We worked our way back to the Spruce Peak Village to end the day with a food break, and another one of my old straps on my snowboard broke, so that made for an adventurous return trip. I really do need to invest in some new bindings since mine are 20+ years old and the plastic is obviously getting brittle. Perhaps I’ll find an end of the season deal on something. I wouldn’t mind some of those Burton Step On® bindings – I’m so sick of dealing with those snowboard binding buckles, especially my broken ones!
My ski group today was exactly the same as I had at last Sunday’s session: Adrian, Sienna, and Sienna’s mom Jessica. To get a sense for how the new snow had settled in, we warmed up with a run on the Meadows Quad. There were at least a couple fresh inches of dense snow around on the lower traffic areas of the trails, and there was an especially deep area along the Meadows Catwalk as it wrapped back around below the lift. It almost seemed as if half the trail there hadn’t been groomed, because there were several inches of dense snow there. I urged everyone to check out that snow, especially since I know Jessica had been looking to get a feel for what it was like to ski in powder. She took quite well to the soft snow, and enjoyed the fact that turns were easy without worrying about firm spots, so I continued to search out the powder for her throughout the afternoon. Eventually I didn’t have to find the snow for her though, she was really seeking it out herself.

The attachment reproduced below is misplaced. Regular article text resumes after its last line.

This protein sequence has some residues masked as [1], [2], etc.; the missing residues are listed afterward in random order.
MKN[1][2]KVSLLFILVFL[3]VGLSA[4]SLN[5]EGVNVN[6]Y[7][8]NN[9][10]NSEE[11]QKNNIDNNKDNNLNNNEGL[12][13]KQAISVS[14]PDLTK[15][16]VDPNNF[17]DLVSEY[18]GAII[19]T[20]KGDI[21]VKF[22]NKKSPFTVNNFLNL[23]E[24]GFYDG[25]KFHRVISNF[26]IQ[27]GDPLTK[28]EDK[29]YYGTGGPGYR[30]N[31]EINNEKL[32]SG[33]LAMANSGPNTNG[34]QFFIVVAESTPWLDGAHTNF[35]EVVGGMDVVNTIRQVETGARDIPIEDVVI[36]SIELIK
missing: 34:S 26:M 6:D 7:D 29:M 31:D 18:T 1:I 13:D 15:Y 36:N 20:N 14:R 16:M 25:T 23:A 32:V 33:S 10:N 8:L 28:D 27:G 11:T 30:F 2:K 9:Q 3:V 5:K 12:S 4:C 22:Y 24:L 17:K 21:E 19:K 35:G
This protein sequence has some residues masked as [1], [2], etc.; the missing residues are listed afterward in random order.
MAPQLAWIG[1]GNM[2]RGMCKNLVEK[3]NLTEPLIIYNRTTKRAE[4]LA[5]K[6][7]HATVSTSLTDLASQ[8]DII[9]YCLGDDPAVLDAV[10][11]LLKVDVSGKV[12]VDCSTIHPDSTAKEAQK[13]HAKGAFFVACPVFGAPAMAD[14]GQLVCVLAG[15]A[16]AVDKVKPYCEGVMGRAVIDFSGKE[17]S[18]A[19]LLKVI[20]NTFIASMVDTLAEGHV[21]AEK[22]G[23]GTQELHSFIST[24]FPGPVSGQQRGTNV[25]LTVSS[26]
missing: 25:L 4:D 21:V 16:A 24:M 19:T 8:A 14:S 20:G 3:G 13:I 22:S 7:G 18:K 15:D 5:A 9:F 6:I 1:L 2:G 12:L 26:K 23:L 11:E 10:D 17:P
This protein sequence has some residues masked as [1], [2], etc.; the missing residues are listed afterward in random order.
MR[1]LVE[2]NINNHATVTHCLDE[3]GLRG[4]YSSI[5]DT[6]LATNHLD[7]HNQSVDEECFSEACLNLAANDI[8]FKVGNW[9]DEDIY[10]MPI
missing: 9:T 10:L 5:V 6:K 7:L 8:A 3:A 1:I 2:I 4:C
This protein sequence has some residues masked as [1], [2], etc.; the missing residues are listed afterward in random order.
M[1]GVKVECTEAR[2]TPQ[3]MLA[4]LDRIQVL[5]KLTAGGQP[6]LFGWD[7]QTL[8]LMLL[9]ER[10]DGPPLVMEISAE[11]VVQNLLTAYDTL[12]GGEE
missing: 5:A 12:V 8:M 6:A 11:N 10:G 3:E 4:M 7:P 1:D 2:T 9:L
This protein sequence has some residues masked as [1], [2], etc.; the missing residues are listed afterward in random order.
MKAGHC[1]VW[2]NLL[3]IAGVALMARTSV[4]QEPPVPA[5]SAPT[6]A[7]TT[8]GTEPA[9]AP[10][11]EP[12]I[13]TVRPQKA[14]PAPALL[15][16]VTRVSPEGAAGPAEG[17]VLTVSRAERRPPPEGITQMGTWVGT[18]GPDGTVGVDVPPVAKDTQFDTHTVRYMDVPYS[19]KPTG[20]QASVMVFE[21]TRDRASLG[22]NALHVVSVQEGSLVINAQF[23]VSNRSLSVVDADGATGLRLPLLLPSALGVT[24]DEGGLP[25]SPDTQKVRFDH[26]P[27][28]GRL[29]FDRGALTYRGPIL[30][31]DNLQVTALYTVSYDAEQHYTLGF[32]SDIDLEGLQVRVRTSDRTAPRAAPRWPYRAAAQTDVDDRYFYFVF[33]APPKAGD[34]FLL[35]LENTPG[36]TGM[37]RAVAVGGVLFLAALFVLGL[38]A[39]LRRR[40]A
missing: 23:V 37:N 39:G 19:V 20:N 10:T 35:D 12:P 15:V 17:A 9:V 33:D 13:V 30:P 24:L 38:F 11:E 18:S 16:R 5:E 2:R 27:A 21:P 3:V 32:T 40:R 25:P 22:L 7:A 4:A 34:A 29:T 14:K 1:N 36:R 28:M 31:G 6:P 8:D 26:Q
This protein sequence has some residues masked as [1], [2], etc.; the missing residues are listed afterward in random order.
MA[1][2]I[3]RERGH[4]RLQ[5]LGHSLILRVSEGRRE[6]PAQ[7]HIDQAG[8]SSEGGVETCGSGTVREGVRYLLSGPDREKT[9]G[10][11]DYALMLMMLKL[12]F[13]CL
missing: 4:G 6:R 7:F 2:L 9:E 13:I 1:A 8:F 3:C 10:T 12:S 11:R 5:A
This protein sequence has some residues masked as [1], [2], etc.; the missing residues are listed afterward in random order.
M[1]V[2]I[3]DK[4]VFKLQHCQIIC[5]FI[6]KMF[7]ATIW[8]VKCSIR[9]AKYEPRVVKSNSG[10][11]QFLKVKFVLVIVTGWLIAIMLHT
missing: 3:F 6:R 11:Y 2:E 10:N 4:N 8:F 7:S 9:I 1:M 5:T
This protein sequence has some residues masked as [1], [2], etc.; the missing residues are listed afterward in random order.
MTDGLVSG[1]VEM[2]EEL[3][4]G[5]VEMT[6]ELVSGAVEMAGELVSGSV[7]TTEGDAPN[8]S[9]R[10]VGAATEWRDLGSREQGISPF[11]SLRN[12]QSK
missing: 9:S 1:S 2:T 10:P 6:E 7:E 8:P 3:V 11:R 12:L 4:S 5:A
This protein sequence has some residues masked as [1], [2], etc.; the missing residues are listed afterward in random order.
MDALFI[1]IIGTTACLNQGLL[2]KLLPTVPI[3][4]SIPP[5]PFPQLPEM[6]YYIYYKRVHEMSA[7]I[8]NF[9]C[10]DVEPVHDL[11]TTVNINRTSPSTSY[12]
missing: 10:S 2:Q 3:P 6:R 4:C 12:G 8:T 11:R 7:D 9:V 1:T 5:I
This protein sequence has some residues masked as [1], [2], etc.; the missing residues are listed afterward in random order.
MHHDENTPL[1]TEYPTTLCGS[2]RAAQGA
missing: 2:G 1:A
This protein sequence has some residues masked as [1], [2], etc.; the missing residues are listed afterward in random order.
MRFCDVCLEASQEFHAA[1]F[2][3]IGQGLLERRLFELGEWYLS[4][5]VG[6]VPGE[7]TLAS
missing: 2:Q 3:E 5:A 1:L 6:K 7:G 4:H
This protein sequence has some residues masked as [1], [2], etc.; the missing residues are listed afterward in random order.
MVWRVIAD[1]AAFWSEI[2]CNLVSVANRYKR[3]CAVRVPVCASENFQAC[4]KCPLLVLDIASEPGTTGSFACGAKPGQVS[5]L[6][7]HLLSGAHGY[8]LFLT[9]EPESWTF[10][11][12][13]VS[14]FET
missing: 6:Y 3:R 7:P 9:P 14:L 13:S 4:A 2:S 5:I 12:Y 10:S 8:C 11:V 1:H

We’ve got Winter Storm Taylor currently affecting the area, and this morning it brought a burst of snow that delivered a few inches to ski resorts around the state.
Conditions were overall much improved from last weekend, and with Adrian’s persistent inquiries I eventually decided that the group could try the steep face of West Slope. It’s marked as intermediate, but it could easily pass for a modest black diamond as well. We listened to the sounds of skiers making turns down West Slope while we rode the Sunny Spruce Quad, and hearing no noise from their skis, I knew conditions would be amenable to a run for the group. I also knew that even with the nice snow, it was going to be quite a challenge for everyone. Ultimately it was a very good push for Sienna, who needed to figure out how to engage her edges to hold her skis in place. Getting on that steeper slope was just what she needed though. Everyone had a successful run, and I’d say that was the most challenging slope that any of them had faced up to that point. One great aspect of tackling West Slope is that they now get to easily view their accomplishment right from the Spruce Peak Base Area and every time they ride the Sunny Spruce Quad.
It’s been quite a cold week with low temperatures in the single digits above and below zero F, but as of today the weather is warming up to be a bit more in tune with March. Like yesterday, the forecast for today was absolutely clear, and with temperatures expected to edge into the 30s F, Dylan, E, and I headed up to Bolton Valley to catch a few afternoon runs. The temperature was in the mid-30s F at our house in the valley, and right around the freezing mark when we arrived up at 1,500’ at the Timberline Base.
The mountain has picked up 8 inches of new snow in the past three days, but I was unsure about how well it would cover up the old base. It turned out to be fine, and the powder was in great shape at all elevations aside from the sunniest spots where it had been affected a bit by the warmth. My depth checks on the upper mountain typically revealed about 8 inches of powder, so the mountain probably picked up a bit more than that before settling.